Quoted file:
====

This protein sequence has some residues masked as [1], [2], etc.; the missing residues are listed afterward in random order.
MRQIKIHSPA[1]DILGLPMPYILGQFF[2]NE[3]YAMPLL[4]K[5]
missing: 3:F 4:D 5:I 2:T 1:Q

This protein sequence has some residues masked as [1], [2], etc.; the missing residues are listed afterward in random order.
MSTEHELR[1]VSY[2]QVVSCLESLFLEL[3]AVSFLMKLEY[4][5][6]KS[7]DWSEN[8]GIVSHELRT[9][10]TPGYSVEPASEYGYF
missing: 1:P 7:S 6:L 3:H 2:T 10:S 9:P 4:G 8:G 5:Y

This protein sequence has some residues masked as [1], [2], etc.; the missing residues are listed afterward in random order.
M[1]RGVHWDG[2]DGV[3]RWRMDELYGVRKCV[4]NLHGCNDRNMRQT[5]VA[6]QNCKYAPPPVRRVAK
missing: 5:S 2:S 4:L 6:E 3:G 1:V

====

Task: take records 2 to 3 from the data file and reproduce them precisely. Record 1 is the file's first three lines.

This protein sequence has some residues masked as [1], [2], etc.; the missing residues are listed afterward in random order.
MSTEHELR[1]VSY[2]QVVSCLESLFLEL[3]AVSFLMKLEY[4][5][6]KS[7]DWSEN[8]GIVSHELRT[9][10]TPGYSVEPASEYGYF
missing: 1:P 7:S 6:L 3:H 2:T 10:S 9:P 4:G 8:G 5:Y

This protein sequence has some residues masked as [1], [2], etc.; the missing residues are listed afterward in random order.
M[1]RGVHWDG[2]DGV[3]RWRMDELYGVRKCV[4]NLHGCNDRNMRQT[5]VA[6]QNCKYAPPPVRRVAK
missing: 5:S 2:S 4:L 6:E 3:G 1:V